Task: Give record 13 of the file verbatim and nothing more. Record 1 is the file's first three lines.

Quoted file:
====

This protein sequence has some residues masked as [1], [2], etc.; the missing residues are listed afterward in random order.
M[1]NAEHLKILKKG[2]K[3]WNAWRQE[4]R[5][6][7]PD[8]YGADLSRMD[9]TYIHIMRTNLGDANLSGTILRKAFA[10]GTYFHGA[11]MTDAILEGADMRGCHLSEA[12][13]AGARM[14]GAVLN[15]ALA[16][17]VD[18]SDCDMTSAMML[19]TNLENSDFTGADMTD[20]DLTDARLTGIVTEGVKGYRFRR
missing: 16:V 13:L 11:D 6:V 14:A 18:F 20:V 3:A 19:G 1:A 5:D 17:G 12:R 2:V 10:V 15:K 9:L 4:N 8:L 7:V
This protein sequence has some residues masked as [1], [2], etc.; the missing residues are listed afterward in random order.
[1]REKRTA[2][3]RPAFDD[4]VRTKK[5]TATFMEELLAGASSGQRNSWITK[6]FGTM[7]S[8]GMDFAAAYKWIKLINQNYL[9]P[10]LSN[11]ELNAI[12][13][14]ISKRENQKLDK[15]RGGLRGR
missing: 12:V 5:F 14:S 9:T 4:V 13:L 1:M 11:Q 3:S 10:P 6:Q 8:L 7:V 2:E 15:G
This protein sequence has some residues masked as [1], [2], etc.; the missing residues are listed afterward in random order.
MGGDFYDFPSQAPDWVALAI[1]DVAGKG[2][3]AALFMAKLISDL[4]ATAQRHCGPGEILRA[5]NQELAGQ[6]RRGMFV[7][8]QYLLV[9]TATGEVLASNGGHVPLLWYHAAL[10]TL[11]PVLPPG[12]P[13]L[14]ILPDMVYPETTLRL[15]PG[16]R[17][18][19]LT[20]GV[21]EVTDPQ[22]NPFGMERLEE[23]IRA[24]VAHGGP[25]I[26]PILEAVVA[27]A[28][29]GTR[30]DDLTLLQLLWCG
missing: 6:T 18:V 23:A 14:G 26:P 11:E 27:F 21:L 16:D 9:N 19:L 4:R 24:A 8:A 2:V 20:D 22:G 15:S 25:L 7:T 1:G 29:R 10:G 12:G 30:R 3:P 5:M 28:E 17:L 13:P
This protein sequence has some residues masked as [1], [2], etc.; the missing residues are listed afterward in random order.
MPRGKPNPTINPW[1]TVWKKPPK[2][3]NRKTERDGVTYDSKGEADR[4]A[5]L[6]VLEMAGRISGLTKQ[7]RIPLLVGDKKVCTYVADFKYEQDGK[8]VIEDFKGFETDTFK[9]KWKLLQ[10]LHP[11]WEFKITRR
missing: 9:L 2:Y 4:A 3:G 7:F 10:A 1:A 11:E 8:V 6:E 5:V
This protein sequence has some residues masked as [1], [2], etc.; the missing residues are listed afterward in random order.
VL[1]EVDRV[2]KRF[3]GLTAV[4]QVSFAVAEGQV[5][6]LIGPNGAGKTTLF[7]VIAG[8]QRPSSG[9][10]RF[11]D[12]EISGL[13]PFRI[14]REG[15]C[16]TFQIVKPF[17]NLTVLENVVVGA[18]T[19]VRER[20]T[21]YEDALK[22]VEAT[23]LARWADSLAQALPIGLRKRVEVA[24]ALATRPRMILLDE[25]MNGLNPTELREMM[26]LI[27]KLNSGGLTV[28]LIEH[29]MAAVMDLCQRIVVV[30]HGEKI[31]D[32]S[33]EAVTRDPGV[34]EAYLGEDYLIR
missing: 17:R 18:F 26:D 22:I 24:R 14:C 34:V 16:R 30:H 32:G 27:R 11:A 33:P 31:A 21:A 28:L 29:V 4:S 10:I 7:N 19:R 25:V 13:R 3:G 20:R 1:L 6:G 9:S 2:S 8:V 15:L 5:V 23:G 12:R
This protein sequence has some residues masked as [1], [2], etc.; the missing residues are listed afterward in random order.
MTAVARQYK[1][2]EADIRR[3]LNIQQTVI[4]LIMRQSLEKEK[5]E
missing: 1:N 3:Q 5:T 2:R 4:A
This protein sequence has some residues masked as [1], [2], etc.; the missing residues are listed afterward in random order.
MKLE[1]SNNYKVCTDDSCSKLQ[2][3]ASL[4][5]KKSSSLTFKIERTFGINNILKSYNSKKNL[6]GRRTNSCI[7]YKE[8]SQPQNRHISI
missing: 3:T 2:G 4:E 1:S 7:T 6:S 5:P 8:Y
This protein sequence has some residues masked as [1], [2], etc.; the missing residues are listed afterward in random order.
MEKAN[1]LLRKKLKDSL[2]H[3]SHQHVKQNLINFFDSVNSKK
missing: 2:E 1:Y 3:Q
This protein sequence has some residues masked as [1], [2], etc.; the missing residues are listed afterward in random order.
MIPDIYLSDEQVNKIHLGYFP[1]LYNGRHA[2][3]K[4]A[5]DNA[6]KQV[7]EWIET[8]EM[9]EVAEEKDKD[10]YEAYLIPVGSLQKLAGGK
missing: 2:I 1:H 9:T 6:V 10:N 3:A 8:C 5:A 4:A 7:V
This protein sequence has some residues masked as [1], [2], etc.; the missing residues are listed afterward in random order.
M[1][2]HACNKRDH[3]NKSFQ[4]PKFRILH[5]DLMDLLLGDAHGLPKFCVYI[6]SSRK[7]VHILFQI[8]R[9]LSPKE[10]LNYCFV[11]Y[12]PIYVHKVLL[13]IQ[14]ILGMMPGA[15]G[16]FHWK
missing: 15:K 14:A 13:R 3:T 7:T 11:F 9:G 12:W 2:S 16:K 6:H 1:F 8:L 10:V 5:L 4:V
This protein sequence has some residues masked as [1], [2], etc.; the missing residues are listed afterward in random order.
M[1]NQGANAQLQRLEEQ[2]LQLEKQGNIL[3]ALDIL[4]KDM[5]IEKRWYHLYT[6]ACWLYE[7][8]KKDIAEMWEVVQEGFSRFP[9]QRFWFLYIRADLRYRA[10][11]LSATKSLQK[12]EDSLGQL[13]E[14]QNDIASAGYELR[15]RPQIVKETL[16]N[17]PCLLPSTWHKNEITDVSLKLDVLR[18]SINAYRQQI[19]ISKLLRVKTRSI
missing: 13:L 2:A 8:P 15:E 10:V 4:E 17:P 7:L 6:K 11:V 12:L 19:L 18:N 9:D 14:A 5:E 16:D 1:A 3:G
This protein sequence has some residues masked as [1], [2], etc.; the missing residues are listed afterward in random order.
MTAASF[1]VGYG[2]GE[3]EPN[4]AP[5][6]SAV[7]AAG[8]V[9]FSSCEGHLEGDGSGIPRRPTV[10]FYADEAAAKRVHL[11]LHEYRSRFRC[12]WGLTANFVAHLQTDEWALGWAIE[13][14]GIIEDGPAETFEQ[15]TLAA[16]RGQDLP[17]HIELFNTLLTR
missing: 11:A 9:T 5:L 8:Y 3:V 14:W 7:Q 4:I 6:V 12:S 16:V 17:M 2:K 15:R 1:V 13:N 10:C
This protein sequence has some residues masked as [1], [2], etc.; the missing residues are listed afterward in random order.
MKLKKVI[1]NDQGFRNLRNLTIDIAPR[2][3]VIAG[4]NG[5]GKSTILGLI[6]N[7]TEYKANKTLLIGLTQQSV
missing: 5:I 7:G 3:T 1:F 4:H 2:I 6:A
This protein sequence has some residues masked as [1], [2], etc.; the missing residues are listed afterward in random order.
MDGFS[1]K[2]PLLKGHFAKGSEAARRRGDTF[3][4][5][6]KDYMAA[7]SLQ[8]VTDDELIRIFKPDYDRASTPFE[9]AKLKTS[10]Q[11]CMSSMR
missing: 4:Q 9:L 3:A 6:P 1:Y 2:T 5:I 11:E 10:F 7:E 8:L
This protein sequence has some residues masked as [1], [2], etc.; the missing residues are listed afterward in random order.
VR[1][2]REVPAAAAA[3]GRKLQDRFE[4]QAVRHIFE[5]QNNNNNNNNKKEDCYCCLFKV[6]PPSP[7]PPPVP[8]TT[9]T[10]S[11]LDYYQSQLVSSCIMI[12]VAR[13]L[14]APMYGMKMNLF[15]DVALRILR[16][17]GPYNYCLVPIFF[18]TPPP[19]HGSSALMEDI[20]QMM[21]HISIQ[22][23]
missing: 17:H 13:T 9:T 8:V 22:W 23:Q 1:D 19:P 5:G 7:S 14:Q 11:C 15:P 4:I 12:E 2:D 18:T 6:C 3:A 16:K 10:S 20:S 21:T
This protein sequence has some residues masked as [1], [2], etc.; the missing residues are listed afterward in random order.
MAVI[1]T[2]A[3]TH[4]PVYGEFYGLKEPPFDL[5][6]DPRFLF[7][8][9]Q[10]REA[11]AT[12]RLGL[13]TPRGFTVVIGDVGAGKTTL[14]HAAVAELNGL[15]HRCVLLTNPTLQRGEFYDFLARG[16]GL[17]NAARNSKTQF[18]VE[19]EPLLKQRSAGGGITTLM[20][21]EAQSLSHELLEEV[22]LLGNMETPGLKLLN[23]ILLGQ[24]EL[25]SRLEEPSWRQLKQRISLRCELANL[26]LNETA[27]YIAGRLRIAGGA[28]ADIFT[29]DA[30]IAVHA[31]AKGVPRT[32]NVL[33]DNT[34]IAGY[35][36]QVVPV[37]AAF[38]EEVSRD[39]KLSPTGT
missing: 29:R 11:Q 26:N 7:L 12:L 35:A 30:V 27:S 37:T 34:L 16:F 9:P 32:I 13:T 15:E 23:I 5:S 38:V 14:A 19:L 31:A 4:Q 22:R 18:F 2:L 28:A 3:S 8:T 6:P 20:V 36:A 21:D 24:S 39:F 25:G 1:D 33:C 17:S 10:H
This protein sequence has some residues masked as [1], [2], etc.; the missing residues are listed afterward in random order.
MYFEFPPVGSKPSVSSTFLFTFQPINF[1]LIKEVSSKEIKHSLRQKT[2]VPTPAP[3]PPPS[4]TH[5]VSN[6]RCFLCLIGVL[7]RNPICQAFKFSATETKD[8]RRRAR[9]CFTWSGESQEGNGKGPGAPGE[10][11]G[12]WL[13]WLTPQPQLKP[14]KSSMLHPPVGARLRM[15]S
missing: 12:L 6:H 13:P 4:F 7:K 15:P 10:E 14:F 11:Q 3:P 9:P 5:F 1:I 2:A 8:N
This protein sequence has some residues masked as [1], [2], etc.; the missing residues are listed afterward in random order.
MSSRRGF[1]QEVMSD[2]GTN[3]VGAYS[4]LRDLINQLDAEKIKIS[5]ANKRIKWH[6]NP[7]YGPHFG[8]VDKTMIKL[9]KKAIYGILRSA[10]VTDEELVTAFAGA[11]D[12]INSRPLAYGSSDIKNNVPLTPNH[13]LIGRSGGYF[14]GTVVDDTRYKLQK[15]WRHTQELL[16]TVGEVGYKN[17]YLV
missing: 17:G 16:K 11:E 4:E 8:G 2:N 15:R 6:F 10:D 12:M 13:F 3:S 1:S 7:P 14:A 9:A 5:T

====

This protein sequence has some residues masked as [1], [2], etc.; the missing residues are listed afterward in random order.
MKLKKVI[1]NDQGFRNLRNLTIDIAPR[2][3]VIAG[4]NG[5]GKSTILGLI[6]N[7]TEYKANKTLLIGLTQQSV
missing: 5:I 7:G 3:T 1:F 4:H 2:I 6:A